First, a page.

TALLAHASSEE, Fla. (AP) — Putting behind a year's worth of rancor, the Florida Legislature on Friday will approve a more than $82.3 billion budget that includes a slight boost in money for schools but also rejects many of Gov. Rick Scott's main priorities.
Just a few months ago the Republican-controlled Legislature was rushing to pass a budget to avoid a state government shutdown. This time the House and Senate put together a spending plan for this year that increases the state budget by roughly 5 percent without the arguing and finger-pointing that had consumed most of 2015. The vote guarantees that legislators end their session on time.
But along the way legislators forged a budget that ignored much of what the GOP governor wanted. They shot down his bid for a $250 million fund to lure new companies to the state. Scott's tax cut package, a centerpiece of his 2014 re-election bid, was scaled back significantly. Instead of using a budget surplus to give tax cuts largely to businesses, legislative leaders instead steered money to a small trim in local property taxes.
Both Senate President Andy Gardiner and House Speaker Steve Crisafulli insisted that their approach was a reaction to recent news that showed that Florida's economic recovery may be faltering and that tax collections aren't growing as robustly as once forecast.
"There's a reality to how much money you have available and the resources you have and we had to recognize that," Crisafulli said this week.
There are other places that legislators also bucked Scott. They agreed to borrow money in order to set aside more than $700 million in school construction projects. Florida in the past would routinely borrow money for building projects, but they had stopped due to continued opposition from Scott.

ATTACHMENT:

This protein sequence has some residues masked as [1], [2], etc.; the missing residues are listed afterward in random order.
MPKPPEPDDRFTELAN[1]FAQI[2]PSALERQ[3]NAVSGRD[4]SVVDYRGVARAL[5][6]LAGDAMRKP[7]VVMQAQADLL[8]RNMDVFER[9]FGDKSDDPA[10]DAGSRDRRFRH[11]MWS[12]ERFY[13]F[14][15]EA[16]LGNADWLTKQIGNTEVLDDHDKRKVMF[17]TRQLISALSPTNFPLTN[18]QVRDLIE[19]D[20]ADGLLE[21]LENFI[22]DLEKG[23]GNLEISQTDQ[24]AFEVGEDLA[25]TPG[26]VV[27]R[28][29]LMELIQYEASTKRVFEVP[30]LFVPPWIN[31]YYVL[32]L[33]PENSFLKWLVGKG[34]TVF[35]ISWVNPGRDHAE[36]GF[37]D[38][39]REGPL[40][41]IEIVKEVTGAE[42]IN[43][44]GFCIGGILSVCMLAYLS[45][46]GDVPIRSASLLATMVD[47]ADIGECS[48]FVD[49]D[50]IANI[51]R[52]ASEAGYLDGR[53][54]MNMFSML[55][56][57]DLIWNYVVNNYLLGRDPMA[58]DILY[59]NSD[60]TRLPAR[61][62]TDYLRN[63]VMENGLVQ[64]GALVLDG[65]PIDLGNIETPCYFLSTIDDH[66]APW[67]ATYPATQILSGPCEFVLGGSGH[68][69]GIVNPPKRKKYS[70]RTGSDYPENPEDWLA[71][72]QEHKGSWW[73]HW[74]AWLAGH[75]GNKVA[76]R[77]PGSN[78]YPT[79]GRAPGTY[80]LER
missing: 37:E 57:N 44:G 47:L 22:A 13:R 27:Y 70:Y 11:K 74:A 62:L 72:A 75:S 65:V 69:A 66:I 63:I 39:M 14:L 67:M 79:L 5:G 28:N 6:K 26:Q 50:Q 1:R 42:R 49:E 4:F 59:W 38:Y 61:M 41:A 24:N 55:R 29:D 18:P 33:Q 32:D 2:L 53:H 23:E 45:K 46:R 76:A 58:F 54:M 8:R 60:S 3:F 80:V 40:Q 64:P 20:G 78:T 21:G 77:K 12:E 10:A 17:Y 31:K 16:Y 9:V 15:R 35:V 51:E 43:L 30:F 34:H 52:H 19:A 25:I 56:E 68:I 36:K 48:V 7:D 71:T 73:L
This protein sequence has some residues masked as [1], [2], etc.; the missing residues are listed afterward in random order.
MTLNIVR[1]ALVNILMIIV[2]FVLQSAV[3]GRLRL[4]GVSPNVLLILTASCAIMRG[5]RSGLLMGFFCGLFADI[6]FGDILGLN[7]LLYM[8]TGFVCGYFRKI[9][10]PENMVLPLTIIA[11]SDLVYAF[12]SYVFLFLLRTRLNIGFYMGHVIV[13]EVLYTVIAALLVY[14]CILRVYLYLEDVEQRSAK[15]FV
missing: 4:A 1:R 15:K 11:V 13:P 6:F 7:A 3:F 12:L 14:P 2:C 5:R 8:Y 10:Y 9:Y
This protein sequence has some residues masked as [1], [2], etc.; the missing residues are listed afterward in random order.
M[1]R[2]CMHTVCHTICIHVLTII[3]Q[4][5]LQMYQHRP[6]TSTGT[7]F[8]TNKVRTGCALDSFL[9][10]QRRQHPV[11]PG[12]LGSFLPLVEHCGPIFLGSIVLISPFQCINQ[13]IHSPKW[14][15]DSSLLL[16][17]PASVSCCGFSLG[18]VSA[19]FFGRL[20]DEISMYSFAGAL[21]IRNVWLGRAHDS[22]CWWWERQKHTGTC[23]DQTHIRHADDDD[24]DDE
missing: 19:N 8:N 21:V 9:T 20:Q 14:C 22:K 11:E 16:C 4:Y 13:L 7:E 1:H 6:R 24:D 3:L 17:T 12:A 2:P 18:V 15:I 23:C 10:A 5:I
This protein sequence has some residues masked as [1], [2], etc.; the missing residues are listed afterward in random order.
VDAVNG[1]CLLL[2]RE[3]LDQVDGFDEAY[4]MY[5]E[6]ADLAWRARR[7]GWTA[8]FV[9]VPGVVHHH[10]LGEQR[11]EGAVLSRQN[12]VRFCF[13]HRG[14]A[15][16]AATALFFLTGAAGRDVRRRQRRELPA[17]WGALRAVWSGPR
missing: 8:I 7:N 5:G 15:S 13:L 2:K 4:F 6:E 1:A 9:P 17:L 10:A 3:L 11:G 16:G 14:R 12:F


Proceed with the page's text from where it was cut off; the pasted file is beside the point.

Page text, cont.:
Crisafulli defended the practice, saying that it makes sense to use bond proceeds for construction with interest rates so low. Still the move could risk a veto from Scott, who last year slashed nearly $500 million from the budget before signing it into law.
Democrats have usually been sharply critical of the annual budget. But this year they said they would vote for the budget to "send a message" to Scott. This means that the Republican-controlled Legislature should have enough votes to override Scott in case he vetoes the budget or spending items within it. It takes a two-thirds vote to override a veto.
"We have a governor who refuses to govern and that has enabled us to cross party lines," said Rep. Jose Javier Rodriguez, a Miami Democrat.
Some legislators, however, said there were shortcomings in the budget. They complained it doesn't include an across-the-board pay raise for state workers or boost spending enough in Florida's troubled prisons system. A push by Florida's prison chief to hire enough correctional officers to switch from a 12-hour shift to an 8-hour shift was not approved by budget negotiators.
Rep. Charles Van Zant, a North Florida Republican who is leaving this office due to term limits, harshly criticized GOP leaders for refusing to set aside more money for state workers and prison employees.
"We have the money, but we are cheating our employees," said Van Zant.